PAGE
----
Economics Games

Below are listed links to a variety of games used by both economists and neuroscientists to test a primary assumption – that people will act rationally, in the service of their self-interest. It turns out that in a lot of the experiments that have been conducted, exactly the reverse is true. There is a great deal of work which has been done with many variations of the games described below. Of particular interest is the Free Rider problem, the individual who invariably uses more than his share of resources. In a thoughtful Wikipedia article, the contributors discuss the problem of the effects of selfishness as it impacts on the common good.

Let the Games Begin
Prisoner's dilemma Real Life Examples – The most common game we all play at one time or another. Should be played for multiple rounds, with total rounds determined by referee Sometimes, irrationality has benefits! Cooperation of competitors Description – Win, “Chicken out,” or Die. Also, best played as a multi-round game, giving the players the opportunity to “psyc out” each other. Again, referee determines total number of rounds to end of a game. Risky altruism at work A Lesson in Conflict Escalation A story that became a game – Multi Player A 2 person Zero Sum Game Better something than nothing! Multiplayer – If you are wrong, you get thrown overboard! Multiplayer extension of Prisoner’s Dilemma – Try this with some friends and see what happens. Number Matching 2 Person Fair Division Algorithms N Person Prisoners’ Dilemma 3+ Person Number Guessing 2 Person simplified poker game – Just three cards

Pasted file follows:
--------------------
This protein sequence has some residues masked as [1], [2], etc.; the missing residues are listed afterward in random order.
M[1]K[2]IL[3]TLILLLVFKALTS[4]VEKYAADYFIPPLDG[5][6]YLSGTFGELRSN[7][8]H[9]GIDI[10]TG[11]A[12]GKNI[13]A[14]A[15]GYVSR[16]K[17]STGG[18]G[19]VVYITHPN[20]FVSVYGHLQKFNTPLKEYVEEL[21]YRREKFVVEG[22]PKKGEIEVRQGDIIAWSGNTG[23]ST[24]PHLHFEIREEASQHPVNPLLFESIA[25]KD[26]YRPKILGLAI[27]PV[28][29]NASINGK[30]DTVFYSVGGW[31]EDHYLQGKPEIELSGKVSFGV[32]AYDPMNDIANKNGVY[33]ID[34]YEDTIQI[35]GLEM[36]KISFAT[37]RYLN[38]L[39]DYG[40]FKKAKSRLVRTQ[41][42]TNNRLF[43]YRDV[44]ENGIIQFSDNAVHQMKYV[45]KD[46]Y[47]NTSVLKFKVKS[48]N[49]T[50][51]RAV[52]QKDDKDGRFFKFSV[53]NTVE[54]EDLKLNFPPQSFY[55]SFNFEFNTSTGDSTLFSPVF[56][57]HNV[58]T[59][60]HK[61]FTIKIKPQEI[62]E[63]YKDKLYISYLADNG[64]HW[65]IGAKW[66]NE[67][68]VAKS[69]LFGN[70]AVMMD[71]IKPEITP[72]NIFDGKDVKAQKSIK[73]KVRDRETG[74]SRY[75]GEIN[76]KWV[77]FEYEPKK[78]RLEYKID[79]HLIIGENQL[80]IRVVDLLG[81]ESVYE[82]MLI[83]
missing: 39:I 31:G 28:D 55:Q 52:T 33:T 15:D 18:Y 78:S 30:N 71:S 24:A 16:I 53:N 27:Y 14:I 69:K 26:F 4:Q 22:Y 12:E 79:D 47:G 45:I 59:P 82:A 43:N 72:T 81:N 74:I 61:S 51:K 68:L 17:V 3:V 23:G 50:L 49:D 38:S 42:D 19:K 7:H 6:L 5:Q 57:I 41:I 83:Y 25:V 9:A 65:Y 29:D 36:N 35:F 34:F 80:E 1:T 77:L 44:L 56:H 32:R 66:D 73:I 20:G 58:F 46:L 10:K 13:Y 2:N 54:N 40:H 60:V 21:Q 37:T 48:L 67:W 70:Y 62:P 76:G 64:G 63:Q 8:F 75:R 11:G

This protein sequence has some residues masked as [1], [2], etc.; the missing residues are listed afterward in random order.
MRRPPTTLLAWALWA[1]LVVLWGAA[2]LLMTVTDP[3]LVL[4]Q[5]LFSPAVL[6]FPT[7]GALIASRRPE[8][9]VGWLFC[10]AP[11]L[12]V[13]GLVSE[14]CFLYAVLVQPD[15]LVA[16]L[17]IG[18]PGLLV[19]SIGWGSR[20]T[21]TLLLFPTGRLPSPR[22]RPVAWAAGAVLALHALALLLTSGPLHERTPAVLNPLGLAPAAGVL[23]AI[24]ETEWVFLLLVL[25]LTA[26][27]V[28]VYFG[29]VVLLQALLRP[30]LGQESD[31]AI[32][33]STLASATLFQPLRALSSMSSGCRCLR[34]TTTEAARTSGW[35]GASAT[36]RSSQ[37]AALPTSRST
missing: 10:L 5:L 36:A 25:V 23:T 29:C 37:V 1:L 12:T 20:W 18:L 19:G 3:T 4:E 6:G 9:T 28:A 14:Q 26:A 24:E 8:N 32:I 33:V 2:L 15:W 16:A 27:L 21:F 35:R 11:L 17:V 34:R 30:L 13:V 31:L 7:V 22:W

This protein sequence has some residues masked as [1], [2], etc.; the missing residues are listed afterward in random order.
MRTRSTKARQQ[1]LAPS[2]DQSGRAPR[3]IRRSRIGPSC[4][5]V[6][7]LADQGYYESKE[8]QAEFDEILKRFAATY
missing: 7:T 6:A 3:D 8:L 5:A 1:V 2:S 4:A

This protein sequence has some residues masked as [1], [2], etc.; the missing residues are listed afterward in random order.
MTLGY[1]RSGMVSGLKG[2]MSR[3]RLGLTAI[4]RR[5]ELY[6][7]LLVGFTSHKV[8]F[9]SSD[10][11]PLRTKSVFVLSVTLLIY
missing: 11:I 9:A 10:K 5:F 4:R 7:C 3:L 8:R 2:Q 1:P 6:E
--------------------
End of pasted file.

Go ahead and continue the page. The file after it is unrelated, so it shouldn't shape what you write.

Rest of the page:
Traveler's dilemma Coordination game Chicken

Volunteer's dilemma Dollar auction Stag hunt Matching pennies Ultimatum game Pirate game Public Goods Game Blotto games Cake cutting Diner's dilemma Guess 2/3 of the average Kuhn poker

Nash bargaining game Screening game Trust game

Tests players attempts to receive “justice” A Variation on the Ultimatum Game Information Exchange game 2 Player Ambiguous Typical employer/Employee Conflict 2 Person “Investment Return” Will you trust the other guy to give you a Return on Investment?